RESTRICTIONS on anti-epileptic drugs are putting patients and prescribers at risk, despite an 11-year-old Pharmaceutical Benefits Advisory Committee (PBAC) recommendation never acted on, say experts who are calling for an urgent overhaul of the current restrictions.
In a Perspective published in the MJA, Professors Christian Gericke, of the University of Queensland, and Terence O’Brien, of Monash University, said the Pharmaceutical Benefits Scheme (PBS) “severely” restricted the choice of anti-epileptic drugs that could be prescribed first line in Australia.
The authors said prescribers were limited to prescribing older drugs, with valproate, which was first licensed in 1978, the last anti-epilepsy drug to be listed on the PBS without restrictions.
Newer drugs – such as levetiracetam and lamotrigine, which were similarly efficacious, but with an improved side effect profile – were subject to prescribing restrictions that effectively rendered them as second line therapies, they said.
The authors’ call comes in the wake of the European Medicines Agency’s 2018 decision to ban the prescription of valproate for women of childbearing age with epilepsy unless no other effective treatment was available.
The move followed numerous reports of an increased, dose-related risk of birth defects in babies born to women exposed to valproate during pregnancy.
The MJA authors noted that in 2008 the PBAC decided to extend the PBS listing of levetiracetam – which is only subsidised for use in focal epilepsies – to generalised epilepsies. However, this decision was never implemented, the authors said.
A spokesperson for the Federal Department of Health said:
“There are different reasons why pharmaceutical companies may elect not to progress with PBS listing recommendations. They may not agree the terms or price for the medicine recommended by the PBAC or may for other commercial reasons elect to supply the medicine through the private market. Pharmaceutical companies are private enterprises and cannot be compelled to pursue PBS listing for their medicines.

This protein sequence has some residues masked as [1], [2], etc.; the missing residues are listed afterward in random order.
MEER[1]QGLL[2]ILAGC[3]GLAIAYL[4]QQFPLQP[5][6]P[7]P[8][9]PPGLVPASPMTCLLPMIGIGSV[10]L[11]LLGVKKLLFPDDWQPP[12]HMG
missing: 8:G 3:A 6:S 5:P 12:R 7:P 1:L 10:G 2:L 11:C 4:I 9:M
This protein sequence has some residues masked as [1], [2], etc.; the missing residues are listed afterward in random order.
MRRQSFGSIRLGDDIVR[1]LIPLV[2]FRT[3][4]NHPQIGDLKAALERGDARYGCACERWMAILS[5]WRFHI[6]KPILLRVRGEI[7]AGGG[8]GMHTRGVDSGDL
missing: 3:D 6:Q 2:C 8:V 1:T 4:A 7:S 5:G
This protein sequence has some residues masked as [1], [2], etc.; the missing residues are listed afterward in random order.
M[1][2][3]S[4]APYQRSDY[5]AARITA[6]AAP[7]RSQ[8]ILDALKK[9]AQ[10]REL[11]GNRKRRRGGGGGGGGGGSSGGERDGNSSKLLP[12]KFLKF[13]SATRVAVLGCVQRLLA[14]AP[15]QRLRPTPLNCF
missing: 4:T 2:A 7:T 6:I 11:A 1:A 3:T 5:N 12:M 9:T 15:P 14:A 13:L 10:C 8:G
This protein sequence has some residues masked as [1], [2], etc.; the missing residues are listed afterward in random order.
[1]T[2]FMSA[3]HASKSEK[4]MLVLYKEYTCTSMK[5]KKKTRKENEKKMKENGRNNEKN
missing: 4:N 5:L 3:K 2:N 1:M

“After 2 years, if the company refuses to proceed with the PBS listing, the PBAC may rescind its recommendation. This is to ensure that the clinical effectiveness and cost-effectiveness of the medicine (as required by legislation for a PBS listing) remains current in the present therapy environment. Before the PBAC considers rescinding a recommendation reasons are sought from the relevant pharmaceutical company as to why they have not pursued PBS listing.
“At its March 2011 meeting the PBAC noted advice received from the sponsor of levetiracetam, UCB Australia, that it would not proceed with the implementation of the Committee’s recommendation made at the November 2008 meeting, and therefore rescinded this recommendation.”
The Department of Health spokesperson also said that the MJA Perspective would be provided to the PBAC for its consideration.